That’s my six-word story about Spoony Singh, genius creator of the Hollywood Wax Museum, whose obit I just read.
The six-word story — made famous by Hemingway and borrowed by many including Wired (as well as the coming print edition of SMITH) — is a fun exercise. Not quite Haiku, not really a one-liner, it truly makes you take stock of who you are, and how you might want to be remembered should you choose to be buried and don’t have a lot of extra cash for your tombstone. So maybe it’s a fun game to do six-word memoirs based on obits we’re reading, as well as for mini-memoirs for our living selves. Right now mine feels like— Big Hair, Big Love, Big Plans —though, depending on the day, and who you ask, “big mouth” might be more on message. Or: Big Hair, Big Plans, Running Late
What’s after Rock the Vote, MoveOn the vote and the always popular Suppress the Vote? In these make-your-own-media times the answer is Video the Vote. From the people who brought you American Blackout about voter disenfranchisement in the 2004 elections, comes a citizen journalism project with vast promise.
The notion is decidedly simple: dispatch Americans with cameras to regions with a recent history of dirty voter tricks, have them document problems with the vote as they happen, and get those images to the media on Election Day. It’s like the Rodney King video meets the Beastie Boys movie meets the Butterfly Ballot meets the Butterfly Effect. SMITH contributing editor and Shooting War creator Anthony Lappé is heading to Philly with his camera, and you can volunteer to help out whether you have the video goods or not, there’s plenty to do. Here’s a link to how this very cool notion works.
Coming to the middle column of this site soon: the popuLIST, a weekly roundup of your always brilliant and sublime answers to our sometimes smart and witty questions. Each week we’ll post a new Q and you’ll have 48 hours to send in a 100-word A. We’ll post the five funniest, oddest, most touching, horrifying, or otherwise relatable answers — and some version of some of all this will end up in the coming print issue of SMITH. It’s a plan arguably less tight than, say, the new Nano, but more thought out than our Iraq strategy. But we think this will be a quick, fun way for you to flex some creative muscles, procrastinate your other work, and come play with us and be part of SMITH.
Kim Jong Il has nukes now. Last night on Earth — don’t lie, it’s not what you’re going to do, but whom. So tell us. Who, and more importantly, why? And where? No current partners or US Weekly cover girls. This is the end of the world, people — go crazy.
Samiul Haque Noor, of Sammy’s Halal at 73rd and Broadway in Queens, is the winner of the 2006 Vendy Awards!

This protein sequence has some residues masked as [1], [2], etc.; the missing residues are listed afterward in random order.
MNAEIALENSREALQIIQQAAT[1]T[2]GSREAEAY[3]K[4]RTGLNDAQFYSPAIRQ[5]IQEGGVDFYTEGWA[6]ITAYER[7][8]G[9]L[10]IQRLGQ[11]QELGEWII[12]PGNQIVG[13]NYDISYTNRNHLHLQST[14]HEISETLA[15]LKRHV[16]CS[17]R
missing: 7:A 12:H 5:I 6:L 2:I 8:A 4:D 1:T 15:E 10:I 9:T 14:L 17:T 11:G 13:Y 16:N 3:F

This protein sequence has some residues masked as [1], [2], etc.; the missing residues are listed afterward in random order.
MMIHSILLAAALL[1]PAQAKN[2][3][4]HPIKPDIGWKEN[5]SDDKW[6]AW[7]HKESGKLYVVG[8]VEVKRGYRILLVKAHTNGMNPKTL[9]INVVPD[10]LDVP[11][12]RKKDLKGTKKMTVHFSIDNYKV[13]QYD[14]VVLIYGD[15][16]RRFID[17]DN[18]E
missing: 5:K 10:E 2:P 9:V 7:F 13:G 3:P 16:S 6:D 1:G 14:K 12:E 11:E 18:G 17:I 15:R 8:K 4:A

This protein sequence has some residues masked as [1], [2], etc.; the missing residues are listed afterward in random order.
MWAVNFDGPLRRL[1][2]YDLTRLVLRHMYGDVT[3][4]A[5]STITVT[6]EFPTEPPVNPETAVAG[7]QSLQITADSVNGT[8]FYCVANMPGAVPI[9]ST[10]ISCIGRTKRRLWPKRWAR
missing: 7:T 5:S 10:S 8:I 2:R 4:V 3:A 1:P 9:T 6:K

Runner-up for the second year in a row was the Thiru “Dosa Man” Kumar, who operates at Washington Square Park South at Sullivan Street.
And let’s not forget the other two finalists: The Vendley Brothers’ (Jesse, Brian and David) “Calexico” operating at Wooster and Prince Streets, and Piedad “the Arepa Lady” Cano at 79th Street and Roosevelt Avenue in Queens. They represent the tastiest of the thousands of vendors that add character, falafel and one New York story after another to our streets. The event was a fundraiser for the Street Vendor Project (SVP), which advocates on behalf of vendors.
All the finalists were there serving food, and all the food was delicious. Reverend Billy gave a rousing speech just before the winner was crowned, and his enthusiasm and energy was indicitive of the entire event as a whole.
You can see some pictures from the evening here. Be sure to view the picture of SMITH’s one and only Larry Smith — I’m thinking his hunt for the perfect myspace photo is over.
I don’t know who these people are, the designers and coders behind the How Many of Me? website, or what their mission is. Perhaps it’s to design a website that no one can hear about without going to, and maybe telling a friend about.
How Many of Me? uses data from the U.S. Census Bureau to tell you how many people in the country share a given name.
For example: “Smith” is — sacre bleu! — actually statistically the most popular surname in the United States. “Larry” is the 45th most popular first name. There are 9,038 individuals in the U.S. named Larry Smith.
“Sharpe” is the 888th most popular name in the country (tied with 74 other last names). “Katherine” is the 119th most popular first name. There are 61 people in the U.S. named Katherine Sharpe.
Last time I checked, though, I HAD THE BIGGEST INTERNET FOOTPRINT OF ANY OF THEM. That’s right, Katherine Sharpes. Where are you? Bring the noise. I mean, it’s not like you have better things to do than saturating the web with yourselves, um, right?